Kreayshawn, Lil Debbie, V-Nasty, Iggy Azalea, Kitty Pride and so many others… The new decade started with an eruption of female rappers, whose particularity, in addition to their gender, was their white skins. Truth be said, not all were memorable, and some have already disappeared from our radar screens. If one of them needs to be remembered, though, let's vote for Claudia Feliciano, a Mexican American who named herself Snow White - and later on Snow Tha Product - because her skin pigmentation appeared to be lighter than her Latina peers'.


Street Science Entertainment :: 2011 :: buy this record

Born in California, Snow started to buzz around the year 2010, when she settled in Texas. By then, she recorded a series of tracks, and three of them, "Drunk Love", "Woke Wednesday", and "Holy Shit", were successful on the Internet. As often in such cases, it opened doors. Subsequently, the rapper connected with local figureheads like Z-Ro and Trae, and she collaborated with some other celebrities like DJ Paul, and Tech N9ne, with whom she's often been compared, because of her superfast flow. By the same period, she was courted by major labels – ultimately, she would join Atlantic – and she released two mixtapes named Good Nights & Bad Mornings, paving the way to an album targeted at a larger audience.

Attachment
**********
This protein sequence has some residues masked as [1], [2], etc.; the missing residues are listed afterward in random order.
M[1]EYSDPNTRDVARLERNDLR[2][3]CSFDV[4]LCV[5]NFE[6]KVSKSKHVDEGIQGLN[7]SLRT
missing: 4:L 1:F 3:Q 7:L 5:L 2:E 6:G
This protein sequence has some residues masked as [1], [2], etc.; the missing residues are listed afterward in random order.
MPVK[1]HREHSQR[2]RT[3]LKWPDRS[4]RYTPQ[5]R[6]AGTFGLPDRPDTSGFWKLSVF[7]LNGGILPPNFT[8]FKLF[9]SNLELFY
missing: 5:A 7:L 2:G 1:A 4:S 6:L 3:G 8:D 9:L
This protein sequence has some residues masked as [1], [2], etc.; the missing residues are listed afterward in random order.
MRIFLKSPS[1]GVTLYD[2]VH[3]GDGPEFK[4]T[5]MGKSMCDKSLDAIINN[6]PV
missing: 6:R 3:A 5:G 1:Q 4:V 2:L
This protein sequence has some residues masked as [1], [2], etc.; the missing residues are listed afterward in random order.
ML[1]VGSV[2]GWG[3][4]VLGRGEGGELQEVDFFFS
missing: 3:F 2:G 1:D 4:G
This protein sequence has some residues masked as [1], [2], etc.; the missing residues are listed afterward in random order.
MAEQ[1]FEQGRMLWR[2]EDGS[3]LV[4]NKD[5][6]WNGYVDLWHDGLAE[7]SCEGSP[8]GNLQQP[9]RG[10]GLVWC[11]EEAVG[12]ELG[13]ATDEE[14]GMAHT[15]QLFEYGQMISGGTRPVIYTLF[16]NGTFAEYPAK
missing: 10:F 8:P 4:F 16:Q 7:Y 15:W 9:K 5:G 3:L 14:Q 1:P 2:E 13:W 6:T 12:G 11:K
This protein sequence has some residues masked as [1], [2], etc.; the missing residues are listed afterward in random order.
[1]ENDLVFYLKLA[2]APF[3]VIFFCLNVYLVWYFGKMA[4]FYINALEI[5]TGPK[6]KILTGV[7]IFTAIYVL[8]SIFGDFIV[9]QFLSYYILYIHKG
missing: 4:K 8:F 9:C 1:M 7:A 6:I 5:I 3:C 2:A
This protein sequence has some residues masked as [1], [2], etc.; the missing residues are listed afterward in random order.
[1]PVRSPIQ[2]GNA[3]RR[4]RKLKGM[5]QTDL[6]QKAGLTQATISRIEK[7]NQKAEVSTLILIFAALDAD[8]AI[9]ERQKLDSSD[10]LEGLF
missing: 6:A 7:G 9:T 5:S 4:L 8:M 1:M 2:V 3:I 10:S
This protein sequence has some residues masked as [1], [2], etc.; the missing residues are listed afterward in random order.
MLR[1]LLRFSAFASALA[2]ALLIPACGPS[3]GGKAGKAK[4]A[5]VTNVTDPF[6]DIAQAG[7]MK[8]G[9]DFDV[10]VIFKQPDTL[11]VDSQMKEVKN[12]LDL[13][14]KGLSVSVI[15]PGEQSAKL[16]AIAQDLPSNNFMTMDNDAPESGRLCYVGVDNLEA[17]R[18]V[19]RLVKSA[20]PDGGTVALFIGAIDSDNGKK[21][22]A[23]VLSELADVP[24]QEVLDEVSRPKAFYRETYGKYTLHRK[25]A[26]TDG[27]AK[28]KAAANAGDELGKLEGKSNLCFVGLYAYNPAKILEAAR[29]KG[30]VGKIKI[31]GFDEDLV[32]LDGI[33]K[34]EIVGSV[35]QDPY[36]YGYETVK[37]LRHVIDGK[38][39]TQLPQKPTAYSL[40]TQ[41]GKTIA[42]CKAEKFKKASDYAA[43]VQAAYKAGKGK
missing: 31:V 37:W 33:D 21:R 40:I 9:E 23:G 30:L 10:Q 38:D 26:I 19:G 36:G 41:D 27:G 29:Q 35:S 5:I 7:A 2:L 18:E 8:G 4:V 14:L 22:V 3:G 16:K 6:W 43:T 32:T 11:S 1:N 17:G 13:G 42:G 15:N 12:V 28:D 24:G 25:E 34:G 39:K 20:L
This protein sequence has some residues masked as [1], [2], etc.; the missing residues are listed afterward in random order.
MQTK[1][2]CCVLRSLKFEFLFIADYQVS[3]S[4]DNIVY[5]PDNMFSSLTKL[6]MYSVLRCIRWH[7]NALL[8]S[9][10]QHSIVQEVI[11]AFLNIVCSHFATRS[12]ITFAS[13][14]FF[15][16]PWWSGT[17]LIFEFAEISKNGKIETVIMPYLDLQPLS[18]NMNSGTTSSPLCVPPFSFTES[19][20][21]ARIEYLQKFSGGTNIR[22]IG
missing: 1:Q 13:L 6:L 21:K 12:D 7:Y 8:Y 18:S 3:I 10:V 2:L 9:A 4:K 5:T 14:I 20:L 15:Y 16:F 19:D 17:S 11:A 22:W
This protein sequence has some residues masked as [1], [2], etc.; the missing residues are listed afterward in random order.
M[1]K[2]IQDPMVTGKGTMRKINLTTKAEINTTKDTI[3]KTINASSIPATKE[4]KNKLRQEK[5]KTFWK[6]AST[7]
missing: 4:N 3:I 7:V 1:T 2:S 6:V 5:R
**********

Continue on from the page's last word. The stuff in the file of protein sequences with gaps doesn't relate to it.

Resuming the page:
Even before that, though, in 2011, the rapper had self-released another album. It included all three singles mentioned above, and it was already quite satisfying. Unorthodox was its title, and it was a well-chosen one: Snow Tha Product, indeed, was clear that she didn't want to be a stereotype. She wouldn't deliver what was expected from a female rapper, or a Latina. More generally, the album's main theme was about self-assertion: Snow was ready for a fight, she wouldn't let people walk over her. Nothing new, there, in a hip-hop context; but at least she refused to mimic the invulnerable pose of your typical gangsters and bitches.

Snow was almost a feminist, but without the sermonizing moralism or the ideological stance typically going with it. Quite the opposite; the tone of her album was on a more joyous, light, playful, sexy and fantasist side, like with "Maria Felix", a track dedicated to the swag of the Mexican actress. Unorthodox was also full of funny storytelling, like with "Telemundo", a ritornello with mariachi trumpets about the rapper's boyfriend passion for telenovelas. Each song was ideally short, some barely going above one minute, and some would pleasantly whirr the walls of a discotheque. As a result, even the one boringly serious song there, "Like That", about relationship difficulties, was welcome on this overall enjoyable album.

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